Unix was developed by AT&T in the late 1960s and early 1970s, and it was freely distributed among a number of major universities during those years. When AT&T started charging for Unix, a number of developers tried to create clones of this operating system. One of these clones, Linux, was developed and released in the early 1990s.
Many of these same universities were also developing the network that evolved into the Internet. With current refinements, this makes Linux perhaps the most Internet-friendly network operating system available. The extensive network services available with Linux are not only the tops in their field, but they create one of the most powerful and useful Internet-ready platforms available today at any price.
Currently, Apache is the most popular Web server on the Internet. According to the Netcraft (www.netcraft.com) survey, which tracks the Web servers associated with virtually every site on the Internet, Apache is currently used by more Internet Web sites than all other Web servers combined. Apache is included with RHEL 5.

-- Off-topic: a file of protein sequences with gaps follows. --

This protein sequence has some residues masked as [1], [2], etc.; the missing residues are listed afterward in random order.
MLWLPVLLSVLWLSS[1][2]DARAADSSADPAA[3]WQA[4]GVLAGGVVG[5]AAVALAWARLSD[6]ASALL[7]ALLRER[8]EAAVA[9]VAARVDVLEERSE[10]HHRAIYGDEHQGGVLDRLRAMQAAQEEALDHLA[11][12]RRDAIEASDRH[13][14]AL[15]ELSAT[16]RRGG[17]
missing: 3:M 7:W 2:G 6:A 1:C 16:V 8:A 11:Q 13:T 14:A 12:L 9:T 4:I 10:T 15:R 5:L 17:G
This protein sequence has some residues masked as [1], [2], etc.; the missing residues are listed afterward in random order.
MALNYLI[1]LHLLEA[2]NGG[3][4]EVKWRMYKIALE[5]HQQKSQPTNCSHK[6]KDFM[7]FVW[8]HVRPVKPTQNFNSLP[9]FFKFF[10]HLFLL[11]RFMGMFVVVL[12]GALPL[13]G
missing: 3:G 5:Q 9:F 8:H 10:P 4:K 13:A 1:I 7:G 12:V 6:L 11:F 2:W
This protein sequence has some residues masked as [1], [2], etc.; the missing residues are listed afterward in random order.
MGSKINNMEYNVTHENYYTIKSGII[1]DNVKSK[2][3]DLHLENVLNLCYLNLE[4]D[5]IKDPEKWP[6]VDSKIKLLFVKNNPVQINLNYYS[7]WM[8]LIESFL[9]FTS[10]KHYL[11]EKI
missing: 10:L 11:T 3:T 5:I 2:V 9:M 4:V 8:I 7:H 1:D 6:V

RHEL 5 also includes a number of other network services. The service that also focuses on Web access is the Squid Proxy Server, which caches frequently used pages locally.
This chapter deals with the basic concepts surrounding the use of these services and a basic level of configuration. In all cases, the assumption is that your network settings are correct and functioning properly. If you're having problems with your network configuration, read Chapter 7.
As for the RHCE exam, you may have to configure or troubleshoot either Apache or Squid. So as you read this chapter and look through the configuration files and exercises, be willing to experiment. And practice, practice, practice what you learn.